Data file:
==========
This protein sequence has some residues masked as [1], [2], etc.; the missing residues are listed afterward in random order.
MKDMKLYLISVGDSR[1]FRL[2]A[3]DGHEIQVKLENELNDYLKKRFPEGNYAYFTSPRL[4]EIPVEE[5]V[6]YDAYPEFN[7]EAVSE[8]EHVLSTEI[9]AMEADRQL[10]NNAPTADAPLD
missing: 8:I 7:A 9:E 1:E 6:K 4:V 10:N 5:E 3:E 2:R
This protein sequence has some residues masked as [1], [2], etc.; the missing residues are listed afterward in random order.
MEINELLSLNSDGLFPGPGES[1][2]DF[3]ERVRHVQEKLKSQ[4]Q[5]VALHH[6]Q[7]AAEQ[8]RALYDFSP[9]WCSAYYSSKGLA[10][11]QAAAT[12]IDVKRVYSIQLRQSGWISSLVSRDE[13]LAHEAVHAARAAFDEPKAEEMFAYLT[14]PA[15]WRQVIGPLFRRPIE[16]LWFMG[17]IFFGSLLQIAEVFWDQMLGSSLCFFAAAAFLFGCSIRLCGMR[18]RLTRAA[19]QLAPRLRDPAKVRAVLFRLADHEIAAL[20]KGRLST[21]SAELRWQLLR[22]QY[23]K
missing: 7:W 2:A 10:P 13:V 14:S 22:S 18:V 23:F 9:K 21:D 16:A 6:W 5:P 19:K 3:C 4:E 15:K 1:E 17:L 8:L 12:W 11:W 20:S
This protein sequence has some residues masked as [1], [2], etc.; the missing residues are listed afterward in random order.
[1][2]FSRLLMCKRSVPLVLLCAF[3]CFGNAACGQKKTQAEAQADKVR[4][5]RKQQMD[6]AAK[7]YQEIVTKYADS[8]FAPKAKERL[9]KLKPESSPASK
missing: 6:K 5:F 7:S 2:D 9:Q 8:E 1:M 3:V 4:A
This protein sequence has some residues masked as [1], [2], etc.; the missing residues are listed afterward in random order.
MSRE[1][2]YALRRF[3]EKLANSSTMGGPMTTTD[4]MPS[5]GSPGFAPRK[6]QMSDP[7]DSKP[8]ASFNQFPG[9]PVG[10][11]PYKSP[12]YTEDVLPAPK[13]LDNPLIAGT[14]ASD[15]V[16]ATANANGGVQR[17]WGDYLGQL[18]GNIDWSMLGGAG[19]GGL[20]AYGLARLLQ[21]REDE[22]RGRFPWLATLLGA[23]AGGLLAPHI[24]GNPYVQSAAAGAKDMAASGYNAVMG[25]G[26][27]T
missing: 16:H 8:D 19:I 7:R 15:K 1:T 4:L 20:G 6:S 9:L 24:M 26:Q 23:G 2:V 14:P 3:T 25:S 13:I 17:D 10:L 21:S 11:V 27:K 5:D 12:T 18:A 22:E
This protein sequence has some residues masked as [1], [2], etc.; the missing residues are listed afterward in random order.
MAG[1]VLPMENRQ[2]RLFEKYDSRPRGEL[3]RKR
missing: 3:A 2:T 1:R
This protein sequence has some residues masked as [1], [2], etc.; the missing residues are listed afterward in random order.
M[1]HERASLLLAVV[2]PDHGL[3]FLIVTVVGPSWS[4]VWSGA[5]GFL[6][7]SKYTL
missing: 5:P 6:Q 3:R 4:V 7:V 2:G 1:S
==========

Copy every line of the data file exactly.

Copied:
This protein sequence has some residues masked as [1], [2], etc.; the missing residues are listed afterward in random order.
MKDMKLYLISVGDSR[1]FRL[2]A[3]DGHEIQVKLENELNDYLKKRFPEGNYAYFTSPRL[4]EIPVEE[5]V[6]YDAYPEFN[7]EAVSE[8]EHVLSTEI[9]AMEADRQL[10]NNAPTADAPLD
missing: 8:I 7:A 9:E 1:E 6:K 4:V 10:N 5:E 3:E 2:R
This protein sequence has some residues masked as [1], [2], etc.; the missing residues are listed afterward in random order.
MEINELLSLNSDGLFPGPGES[1][2]DF[3]ERVRHVQEKLKSQ[4]Q[5]VALHH[6]Q[7]AAEQ[8]RALYDFSP[9]WCSAYYSSKGLA[10][11]QAAAT[12]IDVKRVYSIQLRQSGWISSLVSRDE[13]LAHEAVHAARAAFDEPKAEEMFAYLT[14]PA[15]WRQVIGPLFRRPIE[16]LWFMG[17]IFFGSLLQIAEVFWDQMLGSSLCFFAAAAFLFGCSIRLCGMR[18]RLTRAA[19]QLAPRLRDPAKVRAVLFRLADHEIAAL[20]KGRLST[21]SAELRWQLLR[22]QY[23]K
missing: 7:W 2:A 10:P 13:V 14:S 22:S 18:V 23:F 9:K 21:D 16:A 6:W 5:P 19:K 3:C 4:E 15:K 1:E 17:L 8:L 12:W 11:W 20:S
This protein sequence has some residues masked as [1], [2], etc.; the missing residues are listed afterward in random order.
[1][2]FSRLLMCKRSVPLVLLCAF[3]CFGNAACGQKKTQAEAQADKVR[4][5]RKQQMD[6]AAK[7]YQEIVTKYADS[8]FAPKAKERL[9]KLKPESSPASK
missing: 6:K 5:F 7:S 2:D 9:Q 8:E 1:M 3:V 4:A
This protein sequence has some residues masked as [1], [2], etc.; the missing residues are listed afterward in random order.
MSRE[1][2]YALRRF[3]EKLANSSTMGGPMTTTD[4]MPS[5]GSPGFAPRK[6]QMSDP[7]DSKP[8]ASFNQFPG[9]PVG[10][11]PYKSP[12]YTEDVLPAPK[13]LDNPLIAGT[14]ASD[15]V[16]ATANANGGVQR[17]WGDYLGQL[18]GNIDWSMLGGAG[19]GGL[20]AYGLARLLQ[21]REDE[22]RGRFPWLATLLGA[23]AGGLLAPHI[24]GNPYVQSAAAGAKDMAASGYNAVMG[25]G[26][27]T
missing: 16:H 8:D 19:I 7:R 15:K 1:T 4:L 20:G 6:S 9:L 24:M 26:Q 23:G 2:V 14:P 3:T 25:S 13:I 17:D 10:L 21:S 11:V 27:K 5:D 12:T 18:A 22:E
This protein sequence has some residues masked as [1], [2], etc.; the missing residues are listed afterward in random order.
MAG[1]VLPMENRQ[2]RLFEKYDSRPRGEL[3]RKR
missing: 3:A 2:T 1:R
This protein sequence has some residues masked as [1], [2], etc.; the missing residues are listed afterward in random order.
M[1]HERASLLLAVV[2]PDHGL[3]FLIVTVVGPSWS[4]VWSGA[5]GFL[6][7]SKYTL
missing: 5:P 6:Q 3:R 4:V 7:V 2:G 1:S